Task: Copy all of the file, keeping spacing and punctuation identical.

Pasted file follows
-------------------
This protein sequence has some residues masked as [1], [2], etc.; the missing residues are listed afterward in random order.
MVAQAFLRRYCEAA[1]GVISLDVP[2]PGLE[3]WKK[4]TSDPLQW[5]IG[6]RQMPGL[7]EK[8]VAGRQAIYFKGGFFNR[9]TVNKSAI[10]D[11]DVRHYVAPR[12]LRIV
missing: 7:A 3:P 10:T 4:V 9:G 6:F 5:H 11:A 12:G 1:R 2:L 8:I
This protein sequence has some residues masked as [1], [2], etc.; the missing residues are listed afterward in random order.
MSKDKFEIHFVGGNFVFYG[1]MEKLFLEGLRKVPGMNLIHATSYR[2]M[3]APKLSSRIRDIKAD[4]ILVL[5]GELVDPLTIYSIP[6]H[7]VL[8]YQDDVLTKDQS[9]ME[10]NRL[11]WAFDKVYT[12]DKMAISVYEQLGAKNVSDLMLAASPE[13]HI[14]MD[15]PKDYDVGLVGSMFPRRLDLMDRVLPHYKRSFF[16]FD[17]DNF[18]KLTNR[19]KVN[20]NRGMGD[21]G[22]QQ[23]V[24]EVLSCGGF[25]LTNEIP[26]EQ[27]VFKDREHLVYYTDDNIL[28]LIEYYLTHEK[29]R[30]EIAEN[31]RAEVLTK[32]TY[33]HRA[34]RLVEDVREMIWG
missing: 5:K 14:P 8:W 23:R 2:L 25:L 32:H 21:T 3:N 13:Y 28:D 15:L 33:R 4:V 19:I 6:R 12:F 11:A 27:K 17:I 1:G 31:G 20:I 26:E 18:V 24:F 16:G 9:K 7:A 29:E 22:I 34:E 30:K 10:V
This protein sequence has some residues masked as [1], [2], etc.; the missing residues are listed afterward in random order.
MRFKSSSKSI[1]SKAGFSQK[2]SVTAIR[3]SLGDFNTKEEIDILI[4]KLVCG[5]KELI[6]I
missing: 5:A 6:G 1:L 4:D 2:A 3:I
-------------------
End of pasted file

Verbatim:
This protein sequence has some residues masked as [1], [2], etc.; the missing residues are listed afterward in random order.
MVAQAFLRRYCEAA[1]GVISLDVP[2]PGLE[3]WKK[4]TSDPLQW[5]IG[6]RQMPGL[7]EK[8]VAGRQAIYFKGGFFNR[9]TVNKSAI[10]D[11]DVRHYVAPR[12]LRIV
missing: 7:A 3:P 10:T 4:V 9:G 6:F 5:H 11:A 12:G 1:R 2:L 8:I
This protein sequence has some residues masked as [1], [2], etc.; the missing residues are listed afterward in random order.
MSKDKFEIHFVGGNFVFYG[1]MEKLFLEGLRKVPGMNLIHATSYR[2]M[3]APKLSSRIRDIKAD[4]ILVL[5]GELVDPLTIYSIP[6]H[7]VL[8]YQDDVLTKDQS[9]ME[10]NRL[11]WAFDKVYT[12]DKMAISVYEQLGAKNVSDLMLAASPE[13]HI[14]MD[15]PKDYDVGLVGSMFPRRLDLMDRVLPHYKRSFF[16]FD[17]DNF[18]KLTNR[19]KVN[20]NRGMGD[21]G[22]QQ[23]V[24]EVLSCGGF[25]LTNEIP[26]EQ[27]VFKDREHLVYYTDDNIL[28]LIEYYLTHEK[29]R[30]EIAEN[31]RAEVLTK[32]TY[33]HRA[34]RLVEDVREMIWG
missing: 5:K 14:P 8:W 23:R 2:L 25:L 32:H 21:T 3:N 13:Y 28:D 15:L 33:R 4:V 19:I 6:R 12:F 11:A 27:K 17:I 1:G 31:G 20:I 26:E 18:V 24:F 16:G 9:K 7:A 29:E 22:I 34:E 30:K 10:V
This protein sequence has some residues masked as [1], [2], etc.; the missing residues are listed afterward in random order.
MRFKSSSKSI[1]SKAGFSQK[2]SVTAIR[3]SLGDFNTKEEIDILI[4]KLVCG[5]KELI[6]I
missing: 5:A 6:G 1:L 4:D 2:A 3:I